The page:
Dachshunds tend to have skin problems. Causes for these problems range from mites and a dysfunctional immune system to allergies and inherited diseases. What these conditions all have in common is that they will make your dachsie very uncomfortable, so seeking veterinary treatment is a must.
Demodex canis is a mite that is present in small numbers in the skin of healthy dogs. In some dachshunds, however, something goes awry, and the number of mites explodes as they begin multiplying in the hair follicles on the dog's face, legs, and body. The mites cause patches of hair loss. In serious cases, the infected areas become scaly, red, and inflamed. Veterinary treatment may include bathing with a medicated shampoo and/or oral prescription medications.
Generalized mange is a serious condition that is thought to be inherited. Affected dachsies should not be bred, nor should their parents continue to be bred.
This is an inherited condition for dachshunds that involves a darkening and thickening of the skin. This condition is most commonly seen in puppies. The affected areas develop seborrhea (crusting or scaling) and can become infected. The disease cannot be cured; however, it is manageable with an antiseborrheic shampoo, as well as steroids and melatonin injections in severe cases.
When a dog is suffering from an allergy, the reaction often appears in the condition of the dog's skin, which becomes itchy and red. The dachsie with allergic dermatitis tends to scratch, lick, or chew on certain areas of her body, creating sores that in turn can become infected. Treatment is prescribed after the cause of the allergy is determined and may include a strict diet, antihistamines, antibiotics, antifungals, cortisone, allergy shots, nutritional supplements, or bathing with special shampoos.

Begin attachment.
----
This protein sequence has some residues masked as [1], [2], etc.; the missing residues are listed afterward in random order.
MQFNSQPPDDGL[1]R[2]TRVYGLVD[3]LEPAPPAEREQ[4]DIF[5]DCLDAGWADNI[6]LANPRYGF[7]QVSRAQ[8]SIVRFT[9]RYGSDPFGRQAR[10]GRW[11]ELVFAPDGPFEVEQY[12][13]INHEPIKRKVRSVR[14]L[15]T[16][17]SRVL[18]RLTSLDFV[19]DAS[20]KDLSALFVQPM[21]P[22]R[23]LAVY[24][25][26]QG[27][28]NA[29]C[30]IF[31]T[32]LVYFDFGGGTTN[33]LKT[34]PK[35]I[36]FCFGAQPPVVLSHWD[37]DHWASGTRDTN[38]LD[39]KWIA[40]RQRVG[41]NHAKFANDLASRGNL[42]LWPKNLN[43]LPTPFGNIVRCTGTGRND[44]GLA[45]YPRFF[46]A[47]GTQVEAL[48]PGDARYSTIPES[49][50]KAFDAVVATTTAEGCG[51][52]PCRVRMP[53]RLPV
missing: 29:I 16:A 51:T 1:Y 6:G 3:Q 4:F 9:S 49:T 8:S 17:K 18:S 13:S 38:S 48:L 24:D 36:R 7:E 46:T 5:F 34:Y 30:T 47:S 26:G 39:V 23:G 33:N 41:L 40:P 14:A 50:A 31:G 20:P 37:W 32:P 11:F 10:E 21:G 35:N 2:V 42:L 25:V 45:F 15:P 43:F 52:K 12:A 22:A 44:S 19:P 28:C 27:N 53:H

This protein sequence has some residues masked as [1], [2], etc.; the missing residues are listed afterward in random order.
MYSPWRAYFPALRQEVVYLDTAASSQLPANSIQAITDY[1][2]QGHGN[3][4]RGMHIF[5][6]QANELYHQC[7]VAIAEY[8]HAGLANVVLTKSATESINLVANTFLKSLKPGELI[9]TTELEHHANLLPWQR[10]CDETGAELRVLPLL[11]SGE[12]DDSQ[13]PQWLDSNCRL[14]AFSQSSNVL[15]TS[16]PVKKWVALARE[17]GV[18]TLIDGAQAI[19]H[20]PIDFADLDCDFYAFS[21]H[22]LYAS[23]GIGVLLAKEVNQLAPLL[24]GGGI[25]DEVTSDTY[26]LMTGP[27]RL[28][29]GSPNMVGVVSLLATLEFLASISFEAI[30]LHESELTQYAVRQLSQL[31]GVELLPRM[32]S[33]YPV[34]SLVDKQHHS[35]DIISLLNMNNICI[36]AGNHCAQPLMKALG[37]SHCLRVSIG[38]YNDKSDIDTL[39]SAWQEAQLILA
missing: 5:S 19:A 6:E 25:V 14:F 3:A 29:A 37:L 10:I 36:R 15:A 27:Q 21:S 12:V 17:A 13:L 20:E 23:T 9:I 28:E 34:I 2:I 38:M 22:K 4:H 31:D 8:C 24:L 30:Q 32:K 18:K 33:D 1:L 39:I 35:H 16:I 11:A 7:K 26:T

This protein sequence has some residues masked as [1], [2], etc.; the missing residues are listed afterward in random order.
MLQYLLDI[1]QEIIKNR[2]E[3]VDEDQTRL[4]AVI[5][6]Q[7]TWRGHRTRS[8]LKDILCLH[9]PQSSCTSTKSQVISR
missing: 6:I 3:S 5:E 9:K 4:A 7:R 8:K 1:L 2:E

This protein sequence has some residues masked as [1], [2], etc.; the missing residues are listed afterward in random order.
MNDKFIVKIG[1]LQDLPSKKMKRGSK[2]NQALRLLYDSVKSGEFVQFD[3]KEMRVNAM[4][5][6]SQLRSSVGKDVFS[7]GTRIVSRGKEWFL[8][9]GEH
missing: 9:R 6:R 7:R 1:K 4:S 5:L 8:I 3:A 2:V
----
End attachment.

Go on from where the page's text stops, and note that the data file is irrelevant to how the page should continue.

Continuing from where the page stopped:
If a dog is showing signs of allergic dermatitis, often the first thing an owner will do is change the dog's food. This is usually not necessary since food allergies are quite rare and account for only 10 percent of all allergic dermatitis cases.
The dachshund has the dubious honor of being the breed in which the hair loss condition known as alopecia, or pattern baldness, is most common. The hair begins to thin in puppies as young as six months and continues until the adult dog has a bald spot. There is no cure or treatment for pattern baldness, but the condition doesn't seem to cause the dachshund any pain.
There is another type of baldness known as color dilution alopecia, or blue dog disease. Unless your dachsie has a blue (dark or light gray) coat, you won't have to worry about this inherited disease that seems to be linked to coat color. The puppy suffering from blue dog disease starts out with a normal coat, but by the time she's two or three years old, you will notice pimple-like bumps in the hair follicles (folliculitis) and patches of hair loss. Treatments include periodic courses of antibiotics, which help to control the disease but do not cure it.
This benign tumor is most often found in young dachshunds, one of four breeds predisposed to histiocytomas. A histiocytoma is a small domed or flat tumor, sometimes pink in color, that usually appears on a puppy's or adolescent's (less than two years old) head, ears, or legs. The lumps usually disappear over time. Although histiocytomas are harmless, don't assume all tumors are histiocytomas. If your dachsie has a tumor, have your veterinarian examine it immediately.
Dogs will often lick, scratch, and bite at painful areas on their bodies, creating large open sores in a matter of hours. Causes for the original pain can include flea bites, allergic dermatitis, shampoo that wasn't thoroughly rinsed from the dog's coat and is an irritant, a dirty, matted coat, or an aching joint — to name just a few.
If hot spots develop, take your dog to your veterinarian. He will first try to determine the cause of your dog's lesions and will then treat the sores according to the underlying cause.